LONDON (Reuters) - Accounting firms are still not always challenging properly what they are told by companies whose books they check, Britain’s accounting watchdog said on Friday.
The Financial Reporting Council (FRC) said in its annual Developments in Audit report that it would focus in the coming year on improving the speed and effectiveness of enforcement.
In the last financial year it doled out 12.5 million pounds in sanctions against auditors.
“In our monitoring of audit quality we have yet to see overwhelming evidence of improvement in all sections of the market or the consistency of performance we want between different firms,” said Melanie McLaren, the FRC’s executive director for audit and actuarial regulation.
Whilst there is evidence of greater professional scepticism, this is also the area where the FRC finds the greatest number of issues, the watchdog said.
The FRC said there was evidence of improving audit quality and a commitment to continuous improvement in a sector dominated by the “Big Four”, namely PwC, KPMG, EY and Deloitte.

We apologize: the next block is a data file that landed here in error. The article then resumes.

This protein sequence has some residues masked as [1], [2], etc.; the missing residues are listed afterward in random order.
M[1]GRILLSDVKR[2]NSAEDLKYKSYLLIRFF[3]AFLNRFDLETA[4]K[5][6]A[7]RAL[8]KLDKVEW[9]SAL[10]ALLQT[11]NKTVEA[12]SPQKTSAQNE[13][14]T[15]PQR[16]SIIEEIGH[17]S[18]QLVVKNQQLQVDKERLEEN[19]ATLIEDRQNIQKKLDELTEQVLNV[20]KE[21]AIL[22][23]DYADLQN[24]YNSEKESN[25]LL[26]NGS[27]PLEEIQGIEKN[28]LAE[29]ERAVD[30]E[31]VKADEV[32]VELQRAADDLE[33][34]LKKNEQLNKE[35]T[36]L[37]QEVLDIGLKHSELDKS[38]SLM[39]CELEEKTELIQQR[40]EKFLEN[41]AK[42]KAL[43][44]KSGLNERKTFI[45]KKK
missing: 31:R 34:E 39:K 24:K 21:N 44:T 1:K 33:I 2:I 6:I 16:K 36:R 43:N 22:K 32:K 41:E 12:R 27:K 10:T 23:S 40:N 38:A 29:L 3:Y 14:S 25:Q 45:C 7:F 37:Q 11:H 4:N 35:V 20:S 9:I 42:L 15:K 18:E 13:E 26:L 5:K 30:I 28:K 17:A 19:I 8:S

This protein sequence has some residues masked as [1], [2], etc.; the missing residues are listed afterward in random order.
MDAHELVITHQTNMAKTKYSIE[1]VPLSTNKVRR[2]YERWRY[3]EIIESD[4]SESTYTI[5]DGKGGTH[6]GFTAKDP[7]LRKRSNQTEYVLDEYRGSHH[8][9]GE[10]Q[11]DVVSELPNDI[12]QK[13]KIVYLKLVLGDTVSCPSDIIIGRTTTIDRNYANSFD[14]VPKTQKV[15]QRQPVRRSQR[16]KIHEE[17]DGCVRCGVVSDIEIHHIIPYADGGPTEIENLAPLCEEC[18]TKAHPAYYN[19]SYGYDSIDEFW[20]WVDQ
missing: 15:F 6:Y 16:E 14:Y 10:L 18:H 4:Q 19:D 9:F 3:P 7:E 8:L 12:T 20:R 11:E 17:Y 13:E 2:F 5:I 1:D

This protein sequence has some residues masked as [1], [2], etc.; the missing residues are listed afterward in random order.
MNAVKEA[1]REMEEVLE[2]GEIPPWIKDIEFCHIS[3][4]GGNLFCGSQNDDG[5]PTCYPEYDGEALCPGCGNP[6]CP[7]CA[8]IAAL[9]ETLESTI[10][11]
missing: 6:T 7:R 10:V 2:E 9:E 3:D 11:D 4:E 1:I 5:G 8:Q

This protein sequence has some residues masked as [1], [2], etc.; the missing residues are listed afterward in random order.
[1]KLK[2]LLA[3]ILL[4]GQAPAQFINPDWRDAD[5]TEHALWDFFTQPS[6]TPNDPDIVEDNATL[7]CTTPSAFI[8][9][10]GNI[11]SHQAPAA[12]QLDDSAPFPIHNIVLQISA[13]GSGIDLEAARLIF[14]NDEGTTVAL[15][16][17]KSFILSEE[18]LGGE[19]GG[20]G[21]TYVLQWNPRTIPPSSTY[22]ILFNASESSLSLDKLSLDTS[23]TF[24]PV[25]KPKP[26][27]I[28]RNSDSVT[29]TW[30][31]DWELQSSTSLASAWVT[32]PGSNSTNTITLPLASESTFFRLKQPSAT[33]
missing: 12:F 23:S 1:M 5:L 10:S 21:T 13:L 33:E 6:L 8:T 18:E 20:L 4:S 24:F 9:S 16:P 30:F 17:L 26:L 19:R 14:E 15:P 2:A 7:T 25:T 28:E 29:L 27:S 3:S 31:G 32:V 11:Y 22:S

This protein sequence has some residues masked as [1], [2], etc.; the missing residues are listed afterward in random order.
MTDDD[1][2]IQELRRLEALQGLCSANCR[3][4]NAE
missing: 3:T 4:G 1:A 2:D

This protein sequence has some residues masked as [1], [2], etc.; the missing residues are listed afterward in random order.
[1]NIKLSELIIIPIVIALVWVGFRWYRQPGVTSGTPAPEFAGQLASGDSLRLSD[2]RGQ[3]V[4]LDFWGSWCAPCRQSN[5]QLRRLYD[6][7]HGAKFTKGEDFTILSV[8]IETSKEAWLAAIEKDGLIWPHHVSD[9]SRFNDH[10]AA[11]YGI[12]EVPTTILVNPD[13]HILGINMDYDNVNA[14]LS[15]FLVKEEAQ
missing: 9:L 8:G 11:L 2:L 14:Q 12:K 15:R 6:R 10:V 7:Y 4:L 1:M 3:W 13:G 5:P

There have been sweeping reforms of the audit sector since the global financial crisis a decade ago when banks that had been given a clean bill of health by auditors had to be rescued by taxpayers.
The rules require all listed companies in the European Union to switch auditors at least every 20 years, ending a practise when some firms had the same accounting firm for many decades.
Rotation is meant to increase scepticism and avoid over familiarity, but it has largely been a merry-go-round among the Big Four as they have the global networks needed to check multinational firms.
The share of the Big Four firms in auditing Britain’s 350 biggest listed companies has actually risen to 97 percent from 95 percent over the past six years, the FRC said.
The FRC said shareholders found that rotation brings fresh challenge and new perspectives.
“The audit market and confidence in it in the UK is changing significantly, with the impact of audit tendering and rotation requirements seeing greater competition on quality between the biggest firms,” the FRC said.
Reporting by Huw Jones, editing by Pritha Sarkar
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